I wrote a lot of things this week
It’s feast or famine in hashtag freelance life and right now, it’s a feast. On top of all this, final edits for the book I co-wrote with Lyndsey D’Arcangelo are due this week too, nbd. In addition to the piece for POPSUGAR mentioned above, here are all the other things I wrote over the past week:
- Over at them. I wrote about the gay soccer player who found the courage to come out thanks to support from TikTok, & what his own fears & internalized narrative say about homophobia & femmephobia in both men's sports & the cis gay community.
- Also at them., I wrote about the new, high-profile working group aiming to exclude trans girls from girls’ sports and how once the group faced questions from journos, their carefully crafted statements fell apart.
- For Refinery29, I wrote about how viral floor routines & collegiate gymnastics are helping the sport — & its elite athletes — publicly reclaim their joy after very public & damning abuse scandals. “When the joy of gymnastics is amplified, it’s a resounding reminder to survivors that the sport’s beauty could neither be contained nor diminished by abuse,” Adrienne Lawrence told me.
- Also for Refinery29, I shut down the GOAT argument: “[Serena] Williams has redefined success in her sport and she’s done it by smashing long-held norms around race and gender and respectability that have policed tennis players since the sport's inception.”
- And finally, over at InStyle, I wrote about why we should normalize divorce registries, how limited my options for making one were (it was a wedding registry for "Britni & Britni"), & how making one allowed my community to show up for me when I needed them most. (Fun note about this piece: it was commissioned at the beginning of 2020 after I tweeted about my registry. We put it on hold in March “until the pandemic passed” but since that obviously isn’t happening any time soon, it was dusted off last month and finished!)
and finally, some sports-related queer thirst for your week
And in queer sports content, GQ unveiled these images (and accompanying story) of Megan Rapinoe and Sue Bird for their “Modern Lovers” issue. The photos are incredible and the accompanying story by Emma Carmichael is very good, too.
There is no precedent for the pastel-haired international soccer star who courted the ponytailed all-American point guard and went on to live happily ever after. For now, the “cross-sport lesbian power couple” template begins and ends with Megan Rapinoe and Sue Bird. And they are not just stars in their sports—they have set the standards to which future athletes will be held. Between them they have more championships and gold medals than most couples have steak knives: At 35, Rapinoe is one of the most decorated American soccer players of all time, with two World Cup titles and an Olympic gold medal to her name. Bird, 40, is considered one of the greatest basketball players of all time, having won multiple championships at every stage of her career—from her two championships during her fabled UConn days to her quartet of rings with the Seattle Storm and four Olympic golds with the national team…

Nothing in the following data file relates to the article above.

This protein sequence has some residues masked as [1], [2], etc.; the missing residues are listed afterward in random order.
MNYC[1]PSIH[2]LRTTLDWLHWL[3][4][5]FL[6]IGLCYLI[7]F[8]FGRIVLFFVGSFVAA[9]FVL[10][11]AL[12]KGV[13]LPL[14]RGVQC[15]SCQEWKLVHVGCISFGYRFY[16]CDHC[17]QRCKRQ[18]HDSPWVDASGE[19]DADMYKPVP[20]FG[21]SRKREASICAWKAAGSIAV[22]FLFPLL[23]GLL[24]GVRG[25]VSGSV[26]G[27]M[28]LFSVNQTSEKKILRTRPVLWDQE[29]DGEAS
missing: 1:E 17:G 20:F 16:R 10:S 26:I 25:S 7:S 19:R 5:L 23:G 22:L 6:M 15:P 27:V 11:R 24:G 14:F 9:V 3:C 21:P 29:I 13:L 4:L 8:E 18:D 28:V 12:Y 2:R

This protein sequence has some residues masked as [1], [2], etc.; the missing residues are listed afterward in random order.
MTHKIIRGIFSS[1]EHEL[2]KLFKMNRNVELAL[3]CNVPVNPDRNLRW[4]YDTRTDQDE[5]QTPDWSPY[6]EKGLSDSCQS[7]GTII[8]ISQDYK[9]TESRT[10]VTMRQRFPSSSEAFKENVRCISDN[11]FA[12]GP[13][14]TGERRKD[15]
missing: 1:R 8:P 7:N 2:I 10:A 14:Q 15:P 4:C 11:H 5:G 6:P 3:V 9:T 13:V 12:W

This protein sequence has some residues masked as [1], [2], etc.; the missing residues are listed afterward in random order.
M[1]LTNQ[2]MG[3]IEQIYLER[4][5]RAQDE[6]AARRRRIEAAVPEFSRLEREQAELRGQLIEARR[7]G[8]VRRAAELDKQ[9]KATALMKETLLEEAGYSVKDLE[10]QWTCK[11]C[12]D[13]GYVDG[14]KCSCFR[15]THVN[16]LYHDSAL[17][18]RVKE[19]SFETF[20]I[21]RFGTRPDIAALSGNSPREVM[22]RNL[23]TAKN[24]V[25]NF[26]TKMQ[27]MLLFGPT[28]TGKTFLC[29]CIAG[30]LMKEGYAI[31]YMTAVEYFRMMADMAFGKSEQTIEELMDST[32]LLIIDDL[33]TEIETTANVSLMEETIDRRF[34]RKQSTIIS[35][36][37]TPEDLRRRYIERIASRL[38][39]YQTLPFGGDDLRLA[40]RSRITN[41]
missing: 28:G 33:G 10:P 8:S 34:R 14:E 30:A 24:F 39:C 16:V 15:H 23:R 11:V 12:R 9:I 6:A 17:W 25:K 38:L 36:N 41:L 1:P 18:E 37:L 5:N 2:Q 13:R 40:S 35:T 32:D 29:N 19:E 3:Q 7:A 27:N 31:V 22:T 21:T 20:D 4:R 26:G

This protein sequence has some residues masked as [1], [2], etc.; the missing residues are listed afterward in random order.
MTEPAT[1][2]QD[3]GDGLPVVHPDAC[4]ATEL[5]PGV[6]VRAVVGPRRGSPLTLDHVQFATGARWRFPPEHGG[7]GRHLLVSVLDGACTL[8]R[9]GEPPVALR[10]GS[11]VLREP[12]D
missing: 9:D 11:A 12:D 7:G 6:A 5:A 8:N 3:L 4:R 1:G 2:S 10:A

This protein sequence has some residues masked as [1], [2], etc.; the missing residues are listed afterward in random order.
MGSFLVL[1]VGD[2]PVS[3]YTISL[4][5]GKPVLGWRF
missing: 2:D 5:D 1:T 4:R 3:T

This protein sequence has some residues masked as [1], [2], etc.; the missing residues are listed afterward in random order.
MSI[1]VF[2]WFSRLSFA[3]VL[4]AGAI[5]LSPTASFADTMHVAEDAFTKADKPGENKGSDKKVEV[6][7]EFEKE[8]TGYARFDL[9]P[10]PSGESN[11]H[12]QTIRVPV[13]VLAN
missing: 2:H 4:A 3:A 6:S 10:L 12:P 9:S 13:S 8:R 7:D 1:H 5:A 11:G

“I’m fucking sick of convincing people that I’m great at my job,” Rapinoe says. “Fucking clearly I’m great at my job! We did everything on the field. We pretty much did everything off the field. We’re good role models, you know? We are profitable. For them to consistently dig their heels in on an issue [where] it’s very clear where the world is going is a colossal waste of time.”
Every person I interviewed for this story is an LGBTQ+ professional (or formerly pro) woman athlete. All seemed to over-explain their work—Bird taking pains to describe why she and her fellow WNBA stars had to play in Russia, Harris and Krieger making sure I understood they’d spent many years playing with Rapinoe, even King laying out how she and the Original 9 of women’s tennis fought for better prize money in the ’70s. The tendency probably comes along with being a conscientious, media-trained athlete and public-facing woman, but I also wondered if the instinct was learned: from having to make the case for yourself constantly, from being forced to convince the skeptical that what you do has merit.